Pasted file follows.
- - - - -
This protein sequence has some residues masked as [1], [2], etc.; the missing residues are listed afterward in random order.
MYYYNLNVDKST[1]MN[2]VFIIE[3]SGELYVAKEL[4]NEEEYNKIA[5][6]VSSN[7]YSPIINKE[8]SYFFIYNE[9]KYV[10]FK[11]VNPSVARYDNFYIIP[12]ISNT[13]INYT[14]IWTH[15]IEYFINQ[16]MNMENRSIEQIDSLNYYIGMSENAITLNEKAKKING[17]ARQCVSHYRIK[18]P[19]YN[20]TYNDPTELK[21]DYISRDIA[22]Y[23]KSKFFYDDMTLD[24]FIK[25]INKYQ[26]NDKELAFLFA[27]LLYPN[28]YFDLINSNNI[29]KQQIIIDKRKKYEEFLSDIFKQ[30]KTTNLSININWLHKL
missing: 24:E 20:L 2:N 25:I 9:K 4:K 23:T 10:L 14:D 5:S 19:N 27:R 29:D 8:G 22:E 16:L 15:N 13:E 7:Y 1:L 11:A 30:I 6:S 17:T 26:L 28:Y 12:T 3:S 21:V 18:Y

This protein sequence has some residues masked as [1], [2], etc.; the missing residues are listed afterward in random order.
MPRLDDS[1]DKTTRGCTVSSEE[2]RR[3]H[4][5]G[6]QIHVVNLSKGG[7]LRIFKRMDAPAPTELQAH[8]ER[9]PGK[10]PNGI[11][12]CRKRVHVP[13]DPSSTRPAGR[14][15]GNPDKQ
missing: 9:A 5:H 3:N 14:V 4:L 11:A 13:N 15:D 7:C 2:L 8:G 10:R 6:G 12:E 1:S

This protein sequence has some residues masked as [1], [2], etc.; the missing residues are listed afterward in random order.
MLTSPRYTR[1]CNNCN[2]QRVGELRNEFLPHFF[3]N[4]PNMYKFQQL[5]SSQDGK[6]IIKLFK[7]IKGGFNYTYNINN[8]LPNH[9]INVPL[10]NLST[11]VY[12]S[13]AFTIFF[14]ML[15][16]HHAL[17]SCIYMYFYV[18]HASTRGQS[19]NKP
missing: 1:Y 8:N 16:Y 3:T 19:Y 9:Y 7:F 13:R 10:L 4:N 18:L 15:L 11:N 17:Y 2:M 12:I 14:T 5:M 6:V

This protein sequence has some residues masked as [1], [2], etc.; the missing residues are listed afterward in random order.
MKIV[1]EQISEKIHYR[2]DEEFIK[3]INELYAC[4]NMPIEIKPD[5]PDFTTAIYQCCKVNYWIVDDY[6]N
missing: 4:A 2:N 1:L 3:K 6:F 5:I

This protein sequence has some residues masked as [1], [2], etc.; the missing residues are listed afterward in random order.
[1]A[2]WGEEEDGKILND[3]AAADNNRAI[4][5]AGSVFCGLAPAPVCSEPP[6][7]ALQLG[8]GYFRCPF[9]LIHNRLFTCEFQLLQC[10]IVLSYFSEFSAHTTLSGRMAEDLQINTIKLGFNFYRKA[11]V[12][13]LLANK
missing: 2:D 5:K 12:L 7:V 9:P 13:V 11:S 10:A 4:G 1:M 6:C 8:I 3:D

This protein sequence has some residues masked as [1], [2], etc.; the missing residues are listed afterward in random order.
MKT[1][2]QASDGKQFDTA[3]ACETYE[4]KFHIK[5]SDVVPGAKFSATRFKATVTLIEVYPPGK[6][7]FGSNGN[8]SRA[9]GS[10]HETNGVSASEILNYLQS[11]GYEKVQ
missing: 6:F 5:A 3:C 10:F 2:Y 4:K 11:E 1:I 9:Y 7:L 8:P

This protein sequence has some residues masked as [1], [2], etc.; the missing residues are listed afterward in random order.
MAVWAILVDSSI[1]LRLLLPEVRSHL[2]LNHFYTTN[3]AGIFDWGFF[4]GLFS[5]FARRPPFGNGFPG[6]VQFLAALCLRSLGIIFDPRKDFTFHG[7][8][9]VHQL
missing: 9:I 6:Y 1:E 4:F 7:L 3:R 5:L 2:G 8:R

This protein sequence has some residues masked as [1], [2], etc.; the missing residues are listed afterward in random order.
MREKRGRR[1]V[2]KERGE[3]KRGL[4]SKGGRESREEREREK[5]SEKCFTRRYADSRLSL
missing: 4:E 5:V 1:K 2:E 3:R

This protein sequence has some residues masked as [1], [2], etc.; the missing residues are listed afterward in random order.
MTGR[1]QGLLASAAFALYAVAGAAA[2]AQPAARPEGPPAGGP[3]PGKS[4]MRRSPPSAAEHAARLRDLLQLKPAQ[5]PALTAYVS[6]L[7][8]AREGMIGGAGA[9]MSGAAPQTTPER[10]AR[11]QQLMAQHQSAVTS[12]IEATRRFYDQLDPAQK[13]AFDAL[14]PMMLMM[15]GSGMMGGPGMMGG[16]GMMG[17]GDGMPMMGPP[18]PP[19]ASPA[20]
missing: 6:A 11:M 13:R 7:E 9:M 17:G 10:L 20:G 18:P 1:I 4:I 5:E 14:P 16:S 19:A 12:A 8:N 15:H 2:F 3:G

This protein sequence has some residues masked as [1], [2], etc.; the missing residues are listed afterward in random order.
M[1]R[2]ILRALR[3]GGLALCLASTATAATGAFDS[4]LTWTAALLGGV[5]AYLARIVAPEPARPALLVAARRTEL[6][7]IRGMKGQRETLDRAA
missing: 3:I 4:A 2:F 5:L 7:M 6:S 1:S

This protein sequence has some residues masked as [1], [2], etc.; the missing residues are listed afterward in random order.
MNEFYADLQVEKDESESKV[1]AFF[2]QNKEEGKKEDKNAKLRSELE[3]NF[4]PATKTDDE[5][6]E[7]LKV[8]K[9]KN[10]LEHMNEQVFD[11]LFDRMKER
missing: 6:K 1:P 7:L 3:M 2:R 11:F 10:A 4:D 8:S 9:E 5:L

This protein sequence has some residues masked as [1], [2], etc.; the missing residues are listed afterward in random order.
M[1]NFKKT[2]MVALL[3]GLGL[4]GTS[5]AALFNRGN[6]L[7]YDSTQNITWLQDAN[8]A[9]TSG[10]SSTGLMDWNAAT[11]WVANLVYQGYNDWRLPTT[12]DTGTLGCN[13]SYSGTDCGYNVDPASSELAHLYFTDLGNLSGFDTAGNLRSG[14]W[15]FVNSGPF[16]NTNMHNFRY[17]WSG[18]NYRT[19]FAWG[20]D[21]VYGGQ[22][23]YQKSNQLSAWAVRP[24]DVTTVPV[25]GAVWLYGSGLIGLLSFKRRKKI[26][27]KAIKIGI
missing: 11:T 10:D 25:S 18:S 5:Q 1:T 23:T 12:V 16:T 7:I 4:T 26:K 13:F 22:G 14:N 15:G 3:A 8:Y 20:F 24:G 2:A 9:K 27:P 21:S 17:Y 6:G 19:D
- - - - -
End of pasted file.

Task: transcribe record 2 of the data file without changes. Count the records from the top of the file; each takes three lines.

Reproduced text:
This protein sequence has some residues masked as [1], [2], etc.; the missing residues are listed afterward in random order.
MPRLDDS[1]DKTTRGCTVSSEE[2]RR[3]H[4][5]G[6]QIHVVNLSKGG[7]LRIFKRMDAPAPTELQAH[8]ER[9]PGK[10]PNGI[11][12]CRKRVHVP[13]DPSSTRPAGR[14][15]GNPDKQ
missing: 9:A 5:H 3:N 14:V 4:L 11:A 13:N 15:D 7:C 2:L 8:G 10:R 6:G 12:E 1:S